State 2 of 50 Minnesota: Otter Tail River

Blog entry written by Peter:    An easy and rustic paddle in western Minnesota that ended with some excitement – and heavy industry!
Date Paddled: August 2, 2016
Nearest City: Fergus Falls
Put-In:  County Route #1 (canoe access site)
Take-Out:  Mt. Faith Ave.   (canoe access site)
Duration: 5 hours
River Miles:  11.5
Shuttle:  easy 4.2 mile bike ride
Weather:  sunny, 80+ degrees
Difficulty: flat water, class I & (easy) class II; toughest rapid at power plant (class II+) can be easily portaged.
CFS:  We ran it at 780 cfs with no scraping; could probably be run at lower levels.

The Otter Tail River provides a canoe/kayak route of over 150 miles in rural western Minnesota, coursing through many lakes and reservoirs on its way to joining the Red River at the North Dakota border. Though not the most beautiful or wild part, this section of the Otter Tail offers a lot of bang for the buck, especially if you’re doing a bike shuttle, as we were.  It’s also convenient to I-94 and the small city of Fergus Falls, where we found a delightful campground (albeit lacking in showers) in the city park at Pebble Lake.

After dropping the kayaks at the put-in on county route #1,  I moved Vincent to the take-out on Mt. Faith Ave. on the outskirts of Fergus Falls and pedaled the easy 4 miles back to where Diana was waiting, and by mid-morning we were on the water!

The first part of the river corridor meandered between tree-covered banks with the occasional home set back but still, unfortunately, fairly visible.  But as the paddle progressed, the meanderings took us to more remote territory, though the trappings of civilization were never far away.  At times  river’s meanders brought us to open corn fields, only to lead us back into the woods at the next turn.

The Otter Tail moved us along swiftly the entire way; nowhere did we encounter stillwater that forced us to paddle to make progress.  However, as the day progressed, the river became more interesting, with easy class I and class II rapids and the occasional tree or strainer to avoid.  While most of the rapids were mere riffles or small, easy drops, with the occasional wave train, there were a few that required focus and some maneuvering.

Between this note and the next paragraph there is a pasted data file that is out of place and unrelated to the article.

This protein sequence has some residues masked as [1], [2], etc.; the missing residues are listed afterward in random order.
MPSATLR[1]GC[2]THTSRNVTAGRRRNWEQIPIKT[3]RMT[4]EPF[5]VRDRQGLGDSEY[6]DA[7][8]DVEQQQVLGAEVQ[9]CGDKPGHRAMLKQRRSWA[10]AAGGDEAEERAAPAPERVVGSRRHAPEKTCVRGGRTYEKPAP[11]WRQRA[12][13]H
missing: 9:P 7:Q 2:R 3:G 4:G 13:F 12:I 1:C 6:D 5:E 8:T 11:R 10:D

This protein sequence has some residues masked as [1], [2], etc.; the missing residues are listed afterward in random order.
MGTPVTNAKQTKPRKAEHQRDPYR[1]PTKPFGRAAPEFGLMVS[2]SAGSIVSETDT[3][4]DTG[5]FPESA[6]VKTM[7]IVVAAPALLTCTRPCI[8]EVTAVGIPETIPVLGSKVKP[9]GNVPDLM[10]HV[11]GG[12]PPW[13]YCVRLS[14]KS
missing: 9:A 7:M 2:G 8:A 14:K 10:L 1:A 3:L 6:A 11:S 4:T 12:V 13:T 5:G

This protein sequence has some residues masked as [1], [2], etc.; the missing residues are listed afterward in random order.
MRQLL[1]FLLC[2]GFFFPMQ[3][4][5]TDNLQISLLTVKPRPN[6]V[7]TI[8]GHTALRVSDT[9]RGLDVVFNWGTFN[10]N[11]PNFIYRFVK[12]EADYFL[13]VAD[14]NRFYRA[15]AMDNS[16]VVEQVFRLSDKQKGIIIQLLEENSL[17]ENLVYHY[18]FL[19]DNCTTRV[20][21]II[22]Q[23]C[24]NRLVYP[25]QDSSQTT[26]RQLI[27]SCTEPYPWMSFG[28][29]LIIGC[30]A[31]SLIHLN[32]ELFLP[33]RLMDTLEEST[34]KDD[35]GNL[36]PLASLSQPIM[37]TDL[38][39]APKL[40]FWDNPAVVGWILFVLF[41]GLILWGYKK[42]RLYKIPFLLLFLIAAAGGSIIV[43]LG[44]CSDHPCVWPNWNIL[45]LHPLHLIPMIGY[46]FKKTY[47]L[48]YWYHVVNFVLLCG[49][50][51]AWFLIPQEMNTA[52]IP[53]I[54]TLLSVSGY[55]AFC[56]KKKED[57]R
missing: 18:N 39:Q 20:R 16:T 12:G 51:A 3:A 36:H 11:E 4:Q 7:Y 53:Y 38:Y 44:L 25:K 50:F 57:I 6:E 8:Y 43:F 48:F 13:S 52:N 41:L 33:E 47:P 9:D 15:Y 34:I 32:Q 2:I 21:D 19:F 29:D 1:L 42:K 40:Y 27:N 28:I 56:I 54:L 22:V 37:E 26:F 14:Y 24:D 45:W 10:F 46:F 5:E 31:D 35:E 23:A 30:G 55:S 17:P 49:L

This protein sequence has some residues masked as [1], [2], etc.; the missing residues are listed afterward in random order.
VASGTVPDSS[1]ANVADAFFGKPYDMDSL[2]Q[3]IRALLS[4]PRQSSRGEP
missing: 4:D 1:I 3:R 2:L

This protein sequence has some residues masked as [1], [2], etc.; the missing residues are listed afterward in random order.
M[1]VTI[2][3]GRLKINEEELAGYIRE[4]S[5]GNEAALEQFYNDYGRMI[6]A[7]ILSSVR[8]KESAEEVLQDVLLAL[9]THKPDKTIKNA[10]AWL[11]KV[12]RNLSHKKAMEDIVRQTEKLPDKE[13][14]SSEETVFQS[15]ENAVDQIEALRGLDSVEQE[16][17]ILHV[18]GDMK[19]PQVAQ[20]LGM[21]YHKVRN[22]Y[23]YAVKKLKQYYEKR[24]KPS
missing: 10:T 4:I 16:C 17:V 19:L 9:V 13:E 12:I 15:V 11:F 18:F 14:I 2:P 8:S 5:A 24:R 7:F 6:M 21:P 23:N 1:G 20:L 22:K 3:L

The day started out clear and warm, and by mid-afternoon the hot sun and warm water made for ideal swimming conditions.  Diana picked a spot with what seemed like moderate current for a cooling dip, but soon found that the current made it impossible to swim in one place, so I towed her kayak along while she drifted in the swirling waters.  Later, she also found a painted turtle which allowed itself to be captured, examined, and photographed.


The first significant obstacle we encountered was the remnant of a dam that seemed to require scouting, so we got out of our boats to take a look.  The foot-high drop turned out to be easy to run. From downstream, the broken concrete structure resembled a wrecked locomotive or tugboat – a rather odd sight in this setting!


The biggest obstacle came near the end of our paddle, when we came upon the large industrial site of a coal-fired power plant located alongside the Otter Tail.  It was here that we found the toughest rapid, a drop, in two stages, of several feet in a narrow channel constrained on the right by a retaining wall next to the power plant.  Careful scouting seemed in order, and we decided not to run this one as we had neglected to bring our spray skirts and it seemed likely that we’d get quite wet if we ran this class II+ drop with open cockpits.  So we hauled out and carried our boats up some steps, across the railroad tracks, and in 200 yards or so we found a put-in right below the rapids.


From here it was an easy half-mile to the take-out, where it was my turn to cool off in the refreshing but still-swift water.

Though it certainly was not a “wilderness” paddle, nor even really very remote or wild-feeling at any point, the Otter Tail was an easy and generally peaceful paddle with nice, if not spectacular, scenery and some wildlife, which included many birds.  We saw the usual kingfishers and blue herons, as well as egrets, cedar waxwings, an osprey, and an immature bald eagle.  And while the banks were mostly blanketed in grasses, there were wildflowers such as fireweed and a yellow-dandelion-like flower on a long stem.   All-in-all it was a lovely and leisurely 5 hours on the water.


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